Thursday, July 30, 2009
I was recently hired to do something different in a federal criminal case, represent a third party claimant in a criminal forfeiture proceeding. After the defendants pled guilty in a large fraud case, items of their real property were criminally forfeited to the government. As you may know, federal forfeiture statutes attempt to protect innocent lien holders (claimants) in these circumstances, but in doing so, impose strict requirements. A very recent Eleventh Circuit Opinion, U.S. v. Marion, required full compliance with the statute as a condition of a claimant obtaining relief.
In my case, we determined that certain institutional claimants failed to comply with the statute's technical requirements. Rather than wait for the government to seek dismissal of these deficient claims, I filed a third party motion to dismiss those petitions under Marion. My reasoning was that the fewer claimants left standing, the more equity available to satisfy "qualified" claims (including ours). I have put together a brief paper on Marion, soon to be published, which I think you may find helpful. (see here)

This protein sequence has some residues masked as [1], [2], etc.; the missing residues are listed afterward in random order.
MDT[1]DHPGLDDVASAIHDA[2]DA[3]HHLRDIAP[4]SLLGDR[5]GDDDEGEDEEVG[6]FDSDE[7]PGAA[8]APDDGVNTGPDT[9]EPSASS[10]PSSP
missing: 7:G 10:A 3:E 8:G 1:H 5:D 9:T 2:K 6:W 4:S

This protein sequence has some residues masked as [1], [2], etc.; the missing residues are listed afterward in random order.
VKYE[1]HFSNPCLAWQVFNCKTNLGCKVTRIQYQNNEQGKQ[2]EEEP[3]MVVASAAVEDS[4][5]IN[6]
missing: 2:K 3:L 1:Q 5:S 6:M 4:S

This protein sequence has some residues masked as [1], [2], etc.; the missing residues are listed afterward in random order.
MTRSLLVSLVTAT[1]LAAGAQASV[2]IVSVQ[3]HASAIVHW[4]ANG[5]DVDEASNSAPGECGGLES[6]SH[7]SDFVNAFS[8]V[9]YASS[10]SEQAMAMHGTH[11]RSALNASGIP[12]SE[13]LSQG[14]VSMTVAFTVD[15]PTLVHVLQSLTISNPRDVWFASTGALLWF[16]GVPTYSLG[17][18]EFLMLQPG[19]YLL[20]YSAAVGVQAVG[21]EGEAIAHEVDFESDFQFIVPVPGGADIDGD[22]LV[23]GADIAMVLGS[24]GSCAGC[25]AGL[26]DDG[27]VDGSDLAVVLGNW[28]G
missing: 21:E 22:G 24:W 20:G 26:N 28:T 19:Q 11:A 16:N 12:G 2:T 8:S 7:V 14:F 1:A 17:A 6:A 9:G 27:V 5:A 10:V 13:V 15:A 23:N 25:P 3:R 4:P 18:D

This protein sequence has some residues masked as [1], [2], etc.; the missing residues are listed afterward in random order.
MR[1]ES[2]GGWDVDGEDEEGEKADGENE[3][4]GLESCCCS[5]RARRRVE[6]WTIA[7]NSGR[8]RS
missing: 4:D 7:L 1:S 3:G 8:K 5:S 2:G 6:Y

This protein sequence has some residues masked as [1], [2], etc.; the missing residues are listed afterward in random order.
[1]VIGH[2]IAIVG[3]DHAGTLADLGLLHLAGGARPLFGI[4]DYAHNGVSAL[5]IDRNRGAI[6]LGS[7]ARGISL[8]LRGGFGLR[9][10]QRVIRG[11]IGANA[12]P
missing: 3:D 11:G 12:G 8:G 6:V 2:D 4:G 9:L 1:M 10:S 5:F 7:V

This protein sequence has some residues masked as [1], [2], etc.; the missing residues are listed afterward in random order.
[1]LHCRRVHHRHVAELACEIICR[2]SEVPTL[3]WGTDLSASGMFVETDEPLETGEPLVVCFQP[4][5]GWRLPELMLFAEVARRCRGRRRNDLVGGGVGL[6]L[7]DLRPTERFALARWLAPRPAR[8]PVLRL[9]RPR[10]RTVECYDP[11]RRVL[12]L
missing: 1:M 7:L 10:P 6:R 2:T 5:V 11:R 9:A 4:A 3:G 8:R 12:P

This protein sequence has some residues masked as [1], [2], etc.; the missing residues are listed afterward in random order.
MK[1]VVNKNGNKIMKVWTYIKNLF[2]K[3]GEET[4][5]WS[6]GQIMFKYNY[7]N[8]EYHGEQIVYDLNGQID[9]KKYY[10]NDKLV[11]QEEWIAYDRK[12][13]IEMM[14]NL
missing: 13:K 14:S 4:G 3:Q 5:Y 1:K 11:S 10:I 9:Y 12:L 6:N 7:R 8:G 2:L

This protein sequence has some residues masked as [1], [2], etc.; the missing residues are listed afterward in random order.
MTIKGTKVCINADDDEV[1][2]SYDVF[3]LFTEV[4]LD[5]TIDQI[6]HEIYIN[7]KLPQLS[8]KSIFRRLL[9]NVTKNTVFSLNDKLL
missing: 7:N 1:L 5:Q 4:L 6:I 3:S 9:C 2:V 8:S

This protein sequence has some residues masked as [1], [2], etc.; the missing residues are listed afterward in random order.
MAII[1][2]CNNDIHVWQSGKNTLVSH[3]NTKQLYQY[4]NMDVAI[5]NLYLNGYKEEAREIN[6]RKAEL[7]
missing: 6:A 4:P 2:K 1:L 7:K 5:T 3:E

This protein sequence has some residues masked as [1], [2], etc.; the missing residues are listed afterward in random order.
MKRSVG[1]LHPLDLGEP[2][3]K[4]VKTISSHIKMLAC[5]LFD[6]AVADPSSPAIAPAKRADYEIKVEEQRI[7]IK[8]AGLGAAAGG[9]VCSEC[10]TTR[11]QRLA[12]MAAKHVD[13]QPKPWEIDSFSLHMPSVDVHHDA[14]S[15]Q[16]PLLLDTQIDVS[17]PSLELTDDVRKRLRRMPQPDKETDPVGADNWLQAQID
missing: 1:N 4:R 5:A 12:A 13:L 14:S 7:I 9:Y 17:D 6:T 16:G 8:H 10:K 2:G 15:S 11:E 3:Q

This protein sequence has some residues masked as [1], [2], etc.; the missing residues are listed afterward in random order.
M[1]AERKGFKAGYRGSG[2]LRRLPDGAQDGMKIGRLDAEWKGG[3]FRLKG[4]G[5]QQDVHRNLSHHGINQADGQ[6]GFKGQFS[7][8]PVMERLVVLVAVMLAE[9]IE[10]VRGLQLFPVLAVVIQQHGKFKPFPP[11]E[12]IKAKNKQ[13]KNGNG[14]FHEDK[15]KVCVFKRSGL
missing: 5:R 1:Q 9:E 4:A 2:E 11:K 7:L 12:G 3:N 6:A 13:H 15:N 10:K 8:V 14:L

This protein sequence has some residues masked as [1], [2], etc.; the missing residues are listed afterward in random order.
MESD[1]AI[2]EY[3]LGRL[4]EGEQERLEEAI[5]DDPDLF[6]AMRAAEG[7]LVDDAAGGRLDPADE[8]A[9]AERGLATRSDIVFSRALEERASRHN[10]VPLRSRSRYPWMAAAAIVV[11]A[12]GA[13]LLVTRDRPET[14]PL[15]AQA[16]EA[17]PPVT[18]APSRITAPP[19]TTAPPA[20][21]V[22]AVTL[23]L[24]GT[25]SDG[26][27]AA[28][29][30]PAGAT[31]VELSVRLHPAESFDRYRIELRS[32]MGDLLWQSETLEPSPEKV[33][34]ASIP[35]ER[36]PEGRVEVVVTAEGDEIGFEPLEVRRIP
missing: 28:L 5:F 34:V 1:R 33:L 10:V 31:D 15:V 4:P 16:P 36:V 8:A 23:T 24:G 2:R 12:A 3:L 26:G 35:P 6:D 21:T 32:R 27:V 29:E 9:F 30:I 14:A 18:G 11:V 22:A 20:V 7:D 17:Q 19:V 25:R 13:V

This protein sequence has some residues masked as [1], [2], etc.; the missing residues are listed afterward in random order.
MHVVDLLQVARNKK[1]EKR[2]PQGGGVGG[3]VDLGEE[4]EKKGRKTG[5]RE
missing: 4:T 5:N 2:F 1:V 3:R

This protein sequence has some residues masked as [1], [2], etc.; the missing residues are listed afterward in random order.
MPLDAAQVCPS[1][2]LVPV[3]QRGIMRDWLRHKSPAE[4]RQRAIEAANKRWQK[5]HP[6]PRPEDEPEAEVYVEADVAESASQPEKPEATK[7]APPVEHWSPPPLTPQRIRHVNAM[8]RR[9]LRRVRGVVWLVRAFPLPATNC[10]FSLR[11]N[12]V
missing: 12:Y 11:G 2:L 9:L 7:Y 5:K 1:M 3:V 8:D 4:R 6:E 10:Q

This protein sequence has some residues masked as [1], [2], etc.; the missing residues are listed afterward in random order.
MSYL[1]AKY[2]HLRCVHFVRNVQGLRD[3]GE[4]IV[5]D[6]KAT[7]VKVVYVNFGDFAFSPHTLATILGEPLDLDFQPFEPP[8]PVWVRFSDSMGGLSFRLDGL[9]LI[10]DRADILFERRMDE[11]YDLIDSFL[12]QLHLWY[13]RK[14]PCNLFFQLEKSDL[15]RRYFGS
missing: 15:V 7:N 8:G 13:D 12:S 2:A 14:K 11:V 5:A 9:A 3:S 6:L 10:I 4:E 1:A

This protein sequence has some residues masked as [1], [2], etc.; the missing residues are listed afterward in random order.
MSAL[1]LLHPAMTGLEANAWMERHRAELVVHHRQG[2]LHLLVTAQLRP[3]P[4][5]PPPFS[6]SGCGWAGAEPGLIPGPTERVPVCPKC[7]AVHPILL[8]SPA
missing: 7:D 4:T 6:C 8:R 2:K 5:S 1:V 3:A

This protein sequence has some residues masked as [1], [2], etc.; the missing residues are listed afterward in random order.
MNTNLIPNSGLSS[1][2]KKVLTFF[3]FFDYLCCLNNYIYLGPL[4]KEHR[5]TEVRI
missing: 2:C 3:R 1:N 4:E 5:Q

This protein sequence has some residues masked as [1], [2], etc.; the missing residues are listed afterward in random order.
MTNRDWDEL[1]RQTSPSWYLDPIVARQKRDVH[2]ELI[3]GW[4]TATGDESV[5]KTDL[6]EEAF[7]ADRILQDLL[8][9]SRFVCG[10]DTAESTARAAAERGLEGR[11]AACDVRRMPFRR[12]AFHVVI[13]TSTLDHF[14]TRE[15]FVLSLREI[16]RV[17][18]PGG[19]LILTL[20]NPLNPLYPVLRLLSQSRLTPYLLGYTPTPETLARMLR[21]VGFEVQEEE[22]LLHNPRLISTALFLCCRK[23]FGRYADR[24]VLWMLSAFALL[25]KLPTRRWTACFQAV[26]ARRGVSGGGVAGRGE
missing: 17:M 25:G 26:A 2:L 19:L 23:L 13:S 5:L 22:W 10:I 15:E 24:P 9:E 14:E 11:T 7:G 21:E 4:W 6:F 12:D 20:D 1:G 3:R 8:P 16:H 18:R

Bottom line: Federal statutes setting forth time or technical requirements must be fully reviewed and complied with before any claim thereunder is filed. In 2007, the U.S. Supreme Court in Bowles v. Russell dismissed an appeal in a death case because the petition was three days late. Marion follows that trend. Potential serious consequences loom for those who do not understand and comply with the dictates of these laws.